Western Friend logo
Memorials: Albuquerque Friends Meeting

Marian Bradley Hoge

Date of birth

Dec. 5, 1924

Date of death

Feb. 11, 2019


Albuquerque Friends Meeting

Memorial minute


Our longtime member and Friend, Marian Bradley Hoge, died peacefully on February 11, 2019 at the age of 94. She is survived by her children, son Patrick Hoge and his wife Brenda; daughter Marta Franklin and her husband Kirby; and daughter Terry Teale. She is also survived by six grandchildren and six great grandchildren. She was preceded in death by her children Linn, 7, and Michael, 5, both of whom died of polio in 1952; by her husband of 68 years, Alfred Hoge in 2012; and by all of her siblings. 

Marian was born December 5, 1924 in Belchertown, Massachusetts, the second child of Albert E. and Mary Hussey. She graduated from Olney Friends School, Barnesville, Ohio, before completing two years at Guilford College in Greensboro, North Carolina. While on break from school in Washington, D.C. she met Alfred Hoge of the Florida Avenue Friends Meeting. They married on October 21, 1944 and in 1948 moved from Bethesda, MD to Albuquerque, where Al began his career at Sandia National Laboratories. 

Marian had come to find a home with the Friends as a young child, through her mother’s political action around equal education for all. It was a natural fit for Marian, along with Al, to become an early attender and founding member of Albuquerque Friends Meeting. Marian has been an integral part of the life of the Meeting for over 70 years. She served in multiple capacities, including as clerk of Meeting, worship and ministry, education, and first day school. Marian was instrumental in establishing a Friends School at the Meeting House in the 1990s. Marian was integral to the founding of Intermountain yearly Meeting in the 1970s, bringing together the Monthly Meetings from our 4-state region. In addition, she served on the Friends World Committee for Consultation Triennial Committee for many years. 

Marian’s contributions to AMM went well beyond these official roles. Marian was a steady and strong presence in Meeting over the years. She was quiet and thoughtful, but also always ready with a laugh or practical perspective on issues that arose. She was an action-oriented person, and was willing to say exactly what she thought. She had a warm and caring heart, supporting the thoughtful paths that people chose to follow, even if they were outside the mainstream. Marian felt that children in the Meeting were of greatest importance, and the children returned the favor by considering Marian a surrogate grandmother, who always dressed impeccably, wore bright colors (especially purple), and cooked regular (not “Quaker”) food. Given her husband Al’s proclivity for sweets, desserts were among her most anticipated contributions to potluck.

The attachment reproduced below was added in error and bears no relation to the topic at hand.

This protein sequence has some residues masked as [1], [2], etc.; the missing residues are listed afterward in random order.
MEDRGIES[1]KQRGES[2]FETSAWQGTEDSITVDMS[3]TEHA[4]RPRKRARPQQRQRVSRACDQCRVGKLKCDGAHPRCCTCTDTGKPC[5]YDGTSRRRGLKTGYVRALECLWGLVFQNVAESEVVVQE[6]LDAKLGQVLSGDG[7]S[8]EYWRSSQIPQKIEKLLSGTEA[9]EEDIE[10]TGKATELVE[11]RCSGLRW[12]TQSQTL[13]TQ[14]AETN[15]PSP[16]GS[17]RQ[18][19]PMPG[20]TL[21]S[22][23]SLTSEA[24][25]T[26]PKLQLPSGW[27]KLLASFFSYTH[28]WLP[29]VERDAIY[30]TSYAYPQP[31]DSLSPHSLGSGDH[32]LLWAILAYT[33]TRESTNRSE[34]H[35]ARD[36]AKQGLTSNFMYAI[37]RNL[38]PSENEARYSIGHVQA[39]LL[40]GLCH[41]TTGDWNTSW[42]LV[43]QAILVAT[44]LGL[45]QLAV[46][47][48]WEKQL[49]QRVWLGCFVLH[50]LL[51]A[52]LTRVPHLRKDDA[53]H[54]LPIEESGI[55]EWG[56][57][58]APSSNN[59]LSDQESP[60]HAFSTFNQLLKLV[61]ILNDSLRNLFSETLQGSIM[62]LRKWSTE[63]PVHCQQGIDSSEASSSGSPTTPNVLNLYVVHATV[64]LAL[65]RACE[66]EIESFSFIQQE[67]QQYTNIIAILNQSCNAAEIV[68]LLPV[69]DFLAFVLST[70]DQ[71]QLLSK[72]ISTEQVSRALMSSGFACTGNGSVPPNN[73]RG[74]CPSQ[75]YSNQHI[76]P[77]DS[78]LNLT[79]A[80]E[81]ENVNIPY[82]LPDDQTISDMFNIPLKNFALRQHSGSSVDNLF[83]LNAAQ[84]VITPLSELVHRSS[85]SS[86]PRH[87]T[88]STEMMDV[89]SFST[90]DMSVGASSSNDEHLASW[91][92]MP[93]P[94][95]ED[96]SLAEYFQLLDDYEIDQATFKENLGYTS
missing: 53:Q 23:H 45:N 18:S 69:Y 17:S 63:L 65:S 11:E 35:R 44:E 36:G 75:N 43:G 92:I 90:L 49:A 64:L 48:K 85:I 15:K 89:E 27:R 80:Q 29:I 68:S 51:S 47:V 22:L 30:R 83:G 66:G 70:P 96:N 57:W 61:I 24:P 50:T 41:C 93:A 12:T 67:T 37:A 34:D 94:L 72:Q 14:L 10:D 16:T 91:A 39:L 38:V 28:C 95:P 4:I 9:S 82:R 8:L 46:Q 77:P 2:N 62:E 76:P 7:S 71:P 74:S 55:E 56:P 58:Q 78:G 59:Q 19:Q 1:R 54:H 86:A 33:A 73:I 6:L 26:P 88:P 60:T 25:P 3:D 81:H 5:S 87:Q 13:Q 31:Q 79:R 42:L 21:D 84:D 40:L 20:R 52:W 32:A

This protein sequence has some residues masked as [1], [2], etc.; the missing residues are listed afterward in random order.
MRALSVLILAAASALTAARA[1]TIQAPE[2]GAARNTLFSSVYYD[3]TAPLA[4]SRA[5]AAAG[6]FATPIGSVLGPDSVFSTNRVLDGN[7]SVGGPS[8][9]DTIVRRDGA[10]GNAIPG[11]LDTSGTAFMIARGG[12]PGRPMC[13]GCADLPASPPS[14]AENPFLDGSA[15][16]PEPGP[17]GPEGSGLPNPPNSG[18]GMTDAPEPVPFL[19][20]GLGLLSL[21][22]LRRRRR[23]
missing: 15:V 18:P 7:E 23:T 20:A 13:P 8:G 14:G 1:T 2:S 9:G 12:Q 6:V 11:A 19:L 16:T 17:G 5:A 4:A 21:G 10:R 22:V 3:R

Marian stated in a short memoir, “This diverse and loving community became the core of our life. A Quaker community is held together by the belief that God is in every person, a commitment to treating every person with respect, and taking care of the less fortunate. These have become my life-long values, and I discovered them through my mother’s search for a community in tune with her interest in promoting education with the Black community.” 

Marian was raised in a family committed to education. When her children were of school age, Marian pursued her career, initially as an elementary school teacher, and then as a middle school counselor after obtaining a masters degree in counseling. From 1977 on, she counseled middle school students, a role she treasured and enjoyed. As a life-long learner and reader, Marian engaged readily in community. Indeed, Marian provided the focus of community for many of us, including her Meeting activities, her monthly knitting group, and gatherings with friends and family over lunch or dinner. She was a good listener, and thoughtfully advised others in her very practical and common sense way. Marian also fully embraced life. She was very independent, loved to travel, and often enticed Al to accompany her on numerous overseas trips. 

Marian’s family was very important to her, and she was proud of all of them. After her family’s reunion for her 90th birthday in Colorado, her children and grandchildren made a huge photographic poster of family photo memories that she lovingly displayed on her wall at her last residence at La Vida Llena. Marian’s love of family was another of her core values. She deeply appreciated their love, support and presence in the last years of her and Al’s lives. 

Marian will be remembered for her wonderful self. When asked, friends describe Marian as generous, engaged, resilient, gracious, pragmatic, and loving. Her presence in our lives as Friend and friend is a gift to all of us. May the seeds she planted in each of us continue to grow.